Irving however finds a way to have his cake and eat it too. He accepts the reference to gassing-vans in these memoirs, but rejects the claim in the same memoirs that Hitler ordered the mass-killing of Jews. Irving rationalizes this picking-and-choosing by assuming that Eichmann presciently lied about Hitler in his memoirs so as to create an alibi for himself in anticipation of being kidnapped and put on trial. 

Even assuming that Irving is correct about that, one must wonder why the alleged Eichmann memoirs were not revealed at the time of Eichmann’s trial. Keeping them secret negated their purpose, if the purpose was to create an alibi for Eichmann at his anticipated trial.

Irving's argument against the claim that Hitler ordered the Holocaust very easily mutates into an argument against the Holocaust itself. Combined with other information that David Irving supplies, it becomes exactly that:

“Clearly if such an order existed you would expect to find it on paper. You would have expected the British to have decoded it somewhere. You would expect somebody to have written a letter home to their mother saying, ‘Dear Mummy, I have today had to transmit the most terrible order to the SS-Gruppenfuehrers on the Eastern Front.’ This kind of thing.” ( 1:54:30-1:54:57)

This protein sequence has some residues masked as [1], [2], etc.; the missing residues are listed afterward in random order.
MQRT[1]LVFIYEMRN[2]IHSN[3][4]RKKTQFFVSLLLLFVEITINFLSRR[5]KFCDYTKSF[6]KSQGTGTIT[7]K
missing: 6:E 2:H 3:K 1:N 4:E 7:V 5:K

Certainly David Irving is correct to say that there would be a written record of it, if Adolf Hitler had ordered the systematic killing of Jews, but not only for the reason that Irving gives, that it is difficult to conceal such things: also because any military officer asked to undertake such enormities would have wanted a written record of the order so that he could defend himself if the action became a matter of controversy. Irving himself indicates this with his discussion of Deckungsschreiben, wherein he says that German officers wanted documentation of orders. We also have Albert Speer’s rebuke that systematic killing of Jews could not take place without Hitler’s knowledge, which means not without Hitler’s order:

“To make such a claim shows a profound ignorance of the nature of Hitler’s Germany, in which nothing of any magnitude happened, or could conceivably happen, without his knowledge.” (Albert Speer, letter to Gitta Sereny, late 1977)

Therefore, the lack of any contemporary written record of an order from Adolf Hitler for systematic killing of Jews really means that no such action was undertaken.

Additional information about this document
Property Value
Author(s): Hadding Scott
Title: Talking Frankly about David Irving, A Critical Analysis of David Irving's Statement on the Holocaust
Sources: David Irving, "Talking Frankly", DVD 2009;
Published: 2016-05-24
First posted on CODOH: May 23, 2016, 9:07 p.m.